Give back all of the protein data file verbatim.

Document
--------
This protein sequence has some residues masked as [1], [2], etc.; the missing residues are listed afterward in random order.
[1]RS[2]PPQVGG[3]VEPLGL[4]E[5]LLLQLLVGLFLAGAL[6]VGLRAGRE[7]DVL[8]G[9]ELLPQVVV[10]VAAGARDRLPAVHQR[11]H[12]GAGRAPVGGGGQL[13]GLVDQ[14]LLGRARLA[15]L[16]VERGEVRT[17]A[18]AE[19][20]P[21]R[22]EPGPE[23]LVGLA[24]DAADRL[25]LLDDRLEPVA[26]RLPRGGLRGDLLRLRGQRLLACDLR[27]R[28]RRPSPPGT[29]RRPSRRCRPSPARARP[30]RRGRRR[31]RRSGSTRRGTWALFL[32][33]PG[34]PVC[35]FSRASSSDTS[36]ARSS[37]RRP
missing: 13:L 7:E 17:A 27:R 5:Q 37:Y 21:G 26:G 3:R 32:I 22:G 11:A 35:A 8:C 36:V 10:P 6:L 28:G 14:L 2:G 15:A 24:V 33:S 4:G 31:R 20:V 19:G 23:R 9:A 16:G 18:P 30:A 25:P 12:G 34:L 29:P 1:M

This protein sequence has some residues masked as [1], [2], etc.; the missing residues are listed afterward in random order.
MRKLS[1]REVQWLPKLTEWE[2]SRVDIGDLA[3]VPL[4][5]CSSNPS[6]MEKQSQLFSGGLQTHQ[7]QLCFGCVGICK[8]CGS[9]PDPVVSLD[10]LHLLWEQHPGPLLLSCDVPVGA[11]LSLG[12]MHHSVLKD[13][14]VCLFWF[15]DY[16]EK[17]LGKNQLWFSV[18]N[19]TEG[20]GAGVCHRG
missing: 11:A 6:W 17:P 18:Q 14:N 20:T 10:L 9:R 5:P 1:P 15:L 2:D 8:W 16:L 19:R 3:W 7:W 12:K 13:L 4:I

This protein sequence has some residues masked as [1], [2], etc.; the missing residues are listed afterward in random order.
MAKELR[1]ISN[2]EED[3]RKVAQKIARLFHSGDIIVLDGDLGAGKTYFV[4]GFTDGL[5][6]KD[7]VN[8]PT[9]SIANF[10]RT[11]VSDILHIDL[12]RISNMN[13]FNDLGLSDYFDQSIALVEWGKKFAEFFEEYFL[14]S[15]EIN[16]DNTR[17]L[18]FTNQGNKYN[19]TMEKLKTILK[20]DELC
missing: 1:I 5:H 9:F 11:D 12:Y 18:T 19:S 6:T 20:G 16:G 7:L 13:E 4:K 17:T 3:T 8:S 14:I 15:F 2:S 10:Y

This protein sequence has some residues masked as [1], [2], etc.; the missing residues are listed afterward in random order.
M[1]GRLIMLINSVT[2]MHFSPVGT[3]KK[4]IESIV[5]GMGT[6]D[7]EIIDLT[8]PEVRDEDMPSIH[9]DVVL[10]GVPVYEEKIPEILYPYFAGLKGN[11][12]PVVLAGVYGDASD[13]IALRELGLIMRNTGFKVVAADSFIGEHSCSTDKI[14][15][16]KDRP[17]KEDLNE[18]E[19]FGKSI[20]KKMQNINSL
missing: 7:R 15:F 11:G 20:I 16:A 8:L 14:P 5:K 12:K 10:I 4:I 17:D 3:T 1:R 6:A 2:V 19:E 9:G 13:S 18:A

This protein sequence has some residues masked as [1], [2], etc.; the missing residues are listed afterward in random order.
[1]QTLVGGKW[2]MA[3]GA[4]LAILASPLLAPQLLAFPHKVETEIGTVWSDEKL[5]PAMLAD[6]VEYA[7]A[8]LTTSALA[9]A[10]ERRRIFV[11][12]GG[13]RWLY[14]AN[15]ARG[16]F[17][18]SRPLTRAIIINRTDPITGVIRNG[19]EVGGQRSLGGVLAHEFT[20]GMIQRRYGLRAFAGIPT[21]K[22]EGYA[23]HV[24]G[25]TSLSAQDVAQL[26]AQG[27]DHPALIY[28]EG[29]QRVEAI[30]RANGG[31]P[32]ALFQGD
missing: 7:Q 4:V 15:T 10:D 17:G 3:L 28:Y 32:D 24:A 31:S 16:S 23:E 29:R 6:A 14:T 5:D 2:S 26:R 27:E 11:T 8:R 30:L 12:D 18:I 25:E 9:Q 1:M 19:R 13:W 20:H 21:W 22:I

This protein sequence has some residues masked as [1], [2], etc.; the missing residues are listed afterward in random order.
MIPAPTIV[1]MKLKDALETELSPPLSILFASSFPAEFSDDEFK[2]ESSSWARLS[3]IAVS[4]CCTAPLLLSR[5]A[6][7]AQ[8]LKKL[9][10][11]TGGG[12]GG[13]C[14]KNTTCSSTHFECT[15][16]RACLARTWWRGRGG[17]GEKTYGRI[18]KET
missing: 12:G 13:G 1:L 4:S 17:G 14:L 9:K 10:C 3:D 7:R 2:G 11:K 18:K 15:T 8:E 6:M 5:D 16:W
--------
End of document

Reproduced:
This protein sequence has some residues masked as [1], [2], etc.; the missing residues are listed afterward in random order.
[1]RS[2]PPQVGG[3]VEPLGL[4]E[5]LLLQLLVGLFLAGAL[6]VGLRAGRE[7]DVL[8]G[9]ELLPQVVV[10]VAAGARDRLPAVHQR[11]H[12]GAGRAPVGGGGQL[13]GLVDQ[14]LLGRARLA[15]L[16]VERGEVRT[17]A[18]AE[19][20]P[21]R[22]EPGPE[23]LVGLA[24]DAADRL[25]LLDDRLEPVA[26]RLPRGGLRGDLLRLRGQRLLACDLR[27]R[28]RRPSPPGT[29]RRPSRRCRPSPARARP[30]RRGRRR[31]RRSGSTRRGTWALFL[32][33]PG[34]PVC[35]FSRASSSDTS[36]ARSS[37]RRP
missing: 13:L 7:E 17:A 27:R 5:Q 37:Y 21:G 26:G 3:R 32:I 22:G 11:A 35:A 8:C 36:V 10:P 6:L 28:G 14:L 2:G 15:A 24:V 33:S 4:G 31:R 20:V 19:G 23:R 9:A 16:G 18:P 30:A 25:P 12:G 34:L 29:P 1:M

This protein sequence has some residues masked as [1], [2], etc.; the missing residues are listed afterward in random order.
MRKLS[1]REVQWLPKLTEWE[2]SRVDIGDLA[3]VPL[4][5]CSSNPS[6]MEKQSQLFSGGLQTHQ[7]QLCFGCVGICK[8]CGS[9]PDPVVSLD[10]LHLLWEQHPGPLLLSCDVPVGA[11]LSLG[12]MHHSVLKD[13][14]VCLFWF[15]DY[16]EK[17]LGKNQLWFSV[18]N[19]TEG[20]GAGVCHRG
missing: 11:A 6:W 17:P 18:Q 14:N 20:T 10:L 9:R 5:P 1:P 15:L 2:D 8:W 16:L 19:R 3:W 7:W 12:K 13:L 4:I

This protein sequence has some residues masked as [1], [2], etc.; the missing residues are listed afterward in random order.
MAKELR[1]ISN[2]EED[3]RKVAQKIARLFHSGDIIVLDGDLGAGKTYFV[4]GFTDGL[5][6]KD[7]VN[8]PT[9]SIANF[10]RT[11]VSDILHIDL[12]RISNMN[13]FNDLGLSDYFDQSIALVEWGKKFAEFFEEYFL[14]S[15]EIN[16]DNTR[17]L[18]FTNQGNKYN[19]TMEKLKTILK[20]DELC
missing: 1:I 5:H 9:F 11:D 12:Y 18:T 19:S 6:T 20:G 16:G 7:L 13:E 4:K 17:T 3:T 8:S 14:I 15:F 2:S 10:Y

This protein sequence has some residues masked as [1], [2], etc.; the missing residues are listed afterward in random order.
M[1]GRLIMLINSVT[2]MHFSPVGT[3]KK[4]IESIV[5]GMGT[6]D[7]EIIDLT[8]PEVRDEDMPSIH[9]DVVL[10]GVPVYEEKIPEILYPYFAGLKGN[11][12]PVVLAGVYGDASD[13]IALRELGLIMRNTGFKVVAADSFIGEHSCSTDKI[14][15][16]KDRP[17]KEDLNE[18]E[19]FGKSI[20]KKMQNINSL
missing: 7:R 15:F 11:G 20:I 16:A 8:L 14:P 5:K 12:K 10:I 4:I 17:D 3:T 1:R 6:A 2:V 19:E 9:G 13:S 18:A

This protein sequence has some residues masked as [1], [2], etc.; the missing residues are listed afterward in random order.
[1]QTLVGGKW[2]MA[3]GA[4]LAILASPLLAPQLLAFPHKVETEIGTVWSDEKL[5]PAMLAD[6]VEYA[7]A[8]LTTSALA[9]A[10]ERRRIFV[11][12]GG[13]RWLY[14]AN[15]ARG[16]F[17][18]SRPLTRAIIINRTDPITGVIRNG[19]EVGGQRSLGGVLAHEFT[20]GMIQRRYGLRAFAGIPT[21]K[22]EGYA[23]HV[24]G[25]TSLSAQDVAQL[26]AQG[27]DHPALIY[28]EG[29]QRVEAI[30]RANGG[31]P[32]ALFQGD
missing: 7:Q 4:V 15:T 10:D 17:G 3:L 28:Y 32:D 24:A 31:S 16:S 23:E 29:R 6:A 14:T 5:D 2:S 26:R 27:E 11:T 8:R 30:L 12:D 18:I 25:E 9:Q 1:M 19:R 13:W 20:H 21:W 22:I

This protein sequence has some residues masked as [1], [2], etc.; the missing residues are listed afterward in random order.
MIPAPTIV[1]MKLKDALETELSPPLSILFASSFPAEFSDDEFK[2]ESSSWARLS[3]IAVS[4]CCTAPLLLSR[5]A[6][7]AQ[8]LKKL[9][10][11]TGGG[12]GG[13]C[14]KNTTCSSTHFECT[15][16]RACLARTWWRGRGG[17]GEKTYGRI[18]KET
missing: 12:G 13:G 1:L 4:S 17:G 14:L 9:K 10:C 3:D 7:R 2:G 11:K 18:K 15:T 8:E 6:M 5:D 16:W